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Koury v. Elastic Stop Nut Corp.

decided.: May 20, 1947.

KOURY
v.
ELASTIC STOP NUT CORPORATION OF AMERICA (INTERNATIONAL UNION, UNITED AUTOMOBILE, AIRCRAFT AND AGRICULTURAL IMPLEMENT WORKERS OF AMERICA, C.I.O., LOCAL NO. 726, INTERVENER).



Author: Goodrich

Before BIGGS, GOODRICH, and McLAUGHLIN, Circuit Judges.

GOODRICH, Circuit Judge.

This case presents a problem similar to the case of Gauweiler v. Elastic Stop Nut Corporation of America, 3 Cir., 162 F.2d 448 decided this day.

The petitioner, Koury, was first employed by the respondent corporation on May 26, 1941. On November 6, 1941 the respondent and the then bargaining representative, an independent local union, entered into a collective bargaining agreement. This agreement had a lay-off provision providing that in case of lay-off the officers of the company and union should determine the persons to be laid off. On August 3, 1943, petitioner was inducted into the army. While he was in military service the respondent and the independent local union, which later became affiliated with the CIO, entered into another collective bargaining agreement on June 19, 1944. This contract contained a seniority provision giving union officials, during their terms of office, "preferred plant-wide seniority."

Petitioner was honorably discharged February 15, 1946 and reentered employment of respondent on February 25, 1946. He did not, however, resume his former civilian position, which was that of Bodine machine operator. Subsequently he was temporarily laid off and later put to work as power press operator. Following his reemployment by respondent, petitioner voluntarily joined the CIO, which is the intervenor union. Subsequent to his joining the union, the respondent and the union entered into a new collective bargaining agreement which contained seniority provisions similar to the 1944 contract.

This petitioner was not discharged or laid off. His complaint is that he was not restored to his former position, or a position of like seniority, status, and pay. He seeks, first, to be restored to his position as Bodine machine operator and, second, to recover the difference between what he would have earned as such operator and what he did earn in the positions to which the company assigned him.This was granted to him by the District Court.

On the main question in the case our decision in the Gauweiler litigation furnishes the rule to be applied. In some respects the rule there announced applies a fortiori in this instance. The petitioner voluntarily joined the CIO union after his return to respondent's employ, and the new contract was entered into between union and company subsequent to petitioner's union membership. We do not rely, however, upon these facts as dispositive of the case. Petitioner brought his action six days after the new contract was consummated and the matters of which he complained occurred, for the most part, during the 1944 contract, and before he joined the union.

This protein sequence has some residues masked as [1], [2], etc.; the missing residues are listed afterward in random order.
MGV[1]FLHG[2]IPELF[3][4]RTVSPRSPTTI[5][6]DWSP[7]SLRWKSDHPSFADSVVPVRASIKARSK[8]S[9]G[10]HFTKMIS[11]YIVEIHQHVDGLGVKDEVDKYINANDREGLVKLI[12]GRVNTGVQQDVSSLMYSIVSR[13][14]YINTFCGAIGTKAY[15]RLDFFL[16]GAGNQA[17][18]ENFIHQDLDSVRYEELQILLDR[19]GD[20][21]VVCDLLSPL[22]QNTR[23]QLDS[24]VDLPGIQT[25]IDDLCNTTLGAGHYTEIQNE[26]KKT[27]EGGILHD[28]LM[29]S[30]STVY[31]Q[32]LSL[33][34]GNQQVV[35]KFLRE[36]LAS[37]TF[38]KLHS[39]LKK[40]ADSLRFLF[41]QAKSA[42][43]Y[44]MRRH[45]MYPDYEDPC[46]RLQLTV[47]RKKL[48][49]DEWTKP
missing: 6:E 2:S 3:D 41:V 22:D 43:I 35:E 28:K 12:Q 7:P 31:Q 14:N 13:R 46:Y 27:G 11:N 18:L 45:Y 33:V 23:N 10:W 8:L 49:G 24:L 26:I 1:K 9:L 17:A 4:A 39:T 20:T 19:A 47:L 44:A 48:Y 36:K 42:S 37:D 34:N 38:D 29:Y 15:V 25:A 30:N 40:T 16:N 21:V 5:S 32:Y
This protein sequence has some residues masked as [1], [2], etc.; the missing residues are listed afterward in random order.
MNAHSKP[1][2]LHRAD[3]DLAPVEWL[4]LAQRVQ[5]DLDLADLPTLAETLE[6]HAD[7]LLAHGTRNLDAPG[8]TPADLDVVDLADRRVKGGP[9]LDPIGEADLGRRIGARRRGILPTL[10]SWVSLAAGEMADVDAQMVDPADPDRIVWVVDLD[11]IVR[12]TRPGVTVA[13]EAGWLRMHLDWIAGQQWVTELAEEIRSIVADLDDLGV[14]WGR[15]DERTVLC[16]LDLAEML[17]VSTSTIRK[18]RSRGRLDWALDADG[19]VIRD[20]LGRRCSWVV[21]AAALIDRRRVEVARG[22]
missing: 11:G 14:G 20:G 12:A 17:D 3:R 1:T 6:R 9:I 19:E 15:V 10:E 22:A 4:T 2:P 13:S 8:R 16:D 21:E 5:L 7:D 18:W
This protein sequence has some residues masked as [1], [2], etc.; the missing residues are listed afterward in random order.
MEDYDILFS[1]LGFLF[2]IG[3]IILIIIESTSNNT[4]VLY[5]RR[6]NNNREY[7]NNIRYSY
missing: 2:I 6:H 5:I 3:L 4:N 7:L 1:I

We think the learned District Judge was incorrect when he entered judgment for petitioner. That the returning veteran does not have super seniority is settled by the decision of the Supreme Court in Fishgold v. Sullivan Drydock & Repair Corp., 1946, 328 U.S. 275, 66 S. Ct. 1105, 90 L. Ed. 1230, 167 A.L.R. 110. Our conclusion in the Gauweiler case is to the effect that the veteran does not have seniority over a union official if the labor agreement provides otherwise. That conclusion applies here. Therefore, petitioner is not entitled to seniority over the Bodine machine operator who was a union officer.

Whether there were other employees in the Bodine Department with greater seniority rights than the petitioner we do not know. If there were such employees, we do not know whether they were veterans or not. The trial court excluded testimony along this line on the theory that it was irrelevant. With that we cannot agree in the view we take of the case.

The judgment must, therefore, be reversed. Petitioner has no super seniority as a veteran; he comes back into the plant subject to the terms of the intermediate bargaining agreement under our decision in the Gauweiler case. Whether he has seniority over other employees in a particular department can only be determined by further development of the facts. As in the Gauweiler case, the view we take of the veteran's position under labor contracts makes it unnecessary to consider certain other points brought out as grounds for reversal by the intervening union.

The judgment is reversed and the case remanded to the District Court for further proceedings not inconsistent with this opinion.

McLAUGHLIN, Circuit Judge (dissenting).

The substantial question involved in this appeal and the only one passed upon in the majority opinion is the same as in the Gauweiler case.*fn1 The "super seniority" referred to by the majority in connection with this veteran is not, as I see it, the super seniority condemned in Fishgold v. Sullivan Drydock & Repair Corp., 328 U.S. 275, 66 S. Ct. 1105, 90 L. Ed. 1230, 167 A.L.R. 110, but is the "extraordinary statutory security" given the veteran by Section 8 of the Selective Service Act of 1940, 54 Stat. 890, as amended, 50 U.S.C.A. Appendix, ยง 308.Trailmobile Co. v. Whirls, 67 S. Ct. 991. I ...


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